Various aspects of the present disclosure may be embodied as a program, software, or computer instructions embodied in a computer or machine usable or readable medium, which causes the computer or machine to perform the steps of the method when executed on the computer, processor, and/or machine.

The system and method of the present disclosure may be implemented and run on a general-purpose computer or computer system. The computer system may be any type of known or will be known systems and may typically include a processor, memory device, a storage device, input/output devices, internal buses, and/or a communications interface for communicating with other computer systems in conjunction with communication hardware and software, etc.

The terms “computer system” and “computer network” as may be used in the present application may include a variety of combinations of fixed and/or portable computer hardware, software, peripherals, and storage devices. The computer system may include a plurality of individual components that are networked or otherwise linked to perform collaboratively, or may include one or more stand-alone components. The hardware and software components of the computer system of the present application may include and may be included within fixed and portable devices such as desktop, laptop, and/or server. A module may be a component of a device, software, program, or system that implements some “functionality”, which can be embodied as software, hardware, firmware, electronic circuitry, or etc.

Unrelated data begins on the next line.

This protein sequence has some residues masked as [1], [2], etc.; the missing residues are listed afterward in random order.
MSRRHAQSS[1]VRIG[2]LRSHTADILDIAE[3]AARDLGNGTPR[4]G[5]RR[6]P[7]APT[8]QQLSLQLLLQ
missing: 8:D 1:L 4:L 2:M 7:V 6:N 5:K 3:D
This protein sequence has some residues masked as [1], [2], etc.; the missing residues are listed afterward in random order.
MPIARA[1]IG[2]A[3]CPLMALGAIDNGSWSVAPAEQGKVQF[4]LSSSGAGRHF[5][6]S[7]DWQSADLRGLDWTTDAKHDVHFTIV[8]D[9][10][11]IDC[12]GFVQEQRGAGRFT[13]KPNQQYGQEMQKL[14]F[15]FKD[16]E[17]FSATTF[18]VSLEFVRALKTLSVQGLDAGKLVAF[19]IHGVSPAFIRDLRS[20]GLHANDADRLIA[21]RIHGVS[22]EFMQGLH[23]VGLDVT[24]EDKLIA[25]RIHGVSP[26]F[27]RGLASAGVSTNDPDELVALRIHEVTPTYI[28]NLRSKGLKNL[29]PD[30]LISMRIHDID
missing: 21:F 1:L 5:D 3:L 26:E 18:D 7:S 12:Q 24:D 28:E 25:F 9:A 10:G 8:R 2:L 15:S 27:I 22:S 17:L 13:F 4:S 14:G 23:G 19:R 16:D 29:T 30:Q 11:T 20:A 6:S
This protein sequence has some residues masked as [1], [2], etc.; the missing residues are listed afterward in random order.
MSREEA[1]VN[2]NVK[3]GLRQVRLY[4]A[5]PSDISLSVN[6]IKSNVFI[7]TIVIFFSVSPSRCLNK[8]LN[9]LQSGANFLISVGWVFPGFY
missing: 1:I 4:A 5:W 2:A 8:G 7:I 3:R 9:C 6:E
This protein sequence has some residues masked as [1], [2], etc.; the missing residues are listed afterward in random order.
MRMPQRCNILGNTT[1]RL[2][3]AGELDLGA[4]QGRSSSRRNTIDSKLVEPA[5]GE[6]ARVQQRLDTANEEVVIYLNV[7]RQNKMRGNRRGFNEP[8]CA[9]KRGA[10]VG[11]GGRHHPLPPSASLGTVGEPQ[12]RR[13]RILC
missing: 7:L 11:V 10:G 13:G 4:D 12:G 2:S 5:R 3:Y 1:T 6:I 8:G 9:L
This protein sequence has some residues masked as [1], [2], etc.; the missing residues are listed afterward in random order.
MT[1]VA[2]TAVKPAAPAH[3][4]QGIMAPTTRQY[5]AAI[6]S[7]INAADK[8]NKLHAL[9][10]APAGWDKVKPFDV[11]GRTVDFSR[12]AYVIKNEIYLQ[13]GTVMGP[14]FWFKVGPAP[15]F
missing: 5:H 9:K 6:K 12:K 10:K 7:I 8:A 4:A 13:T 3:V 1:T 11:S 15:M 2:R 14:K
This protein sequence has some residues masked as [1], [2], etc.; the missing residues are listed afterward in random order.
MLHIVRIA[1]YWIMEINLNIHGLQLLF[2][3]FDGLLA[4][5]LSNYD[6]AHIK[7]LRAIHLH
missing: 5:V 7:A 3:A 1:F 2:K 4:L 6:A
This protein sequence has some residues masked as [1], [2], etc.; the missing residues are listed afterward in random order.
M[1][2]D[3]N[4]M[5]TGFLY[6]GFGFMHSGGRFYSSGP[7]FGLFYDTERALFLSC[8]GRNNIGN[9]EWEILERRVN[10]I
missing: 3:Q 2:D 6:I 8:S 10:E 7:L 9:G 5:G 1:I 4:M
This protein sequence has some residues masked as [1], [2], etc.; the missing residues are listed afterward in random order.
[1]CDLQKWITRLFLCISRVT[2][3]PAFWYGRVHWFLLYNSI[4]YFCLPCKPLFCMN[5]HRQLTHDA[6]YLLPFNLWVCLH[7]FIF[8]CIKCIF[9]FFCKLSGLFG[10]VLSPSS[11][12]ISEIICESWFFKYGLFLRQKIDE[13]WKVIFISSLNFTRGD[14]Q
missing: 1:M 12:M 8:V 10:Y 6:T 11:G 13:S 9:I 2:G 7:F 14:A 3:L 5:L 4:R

The embodiments described above are illustrative examples and it should not be construed that the present invention is limited to these particular embodiments. Thus, various changes and modifications may be effected by one skilled in the art without departing from the spirit or scope of the invention as defined in the appended claims.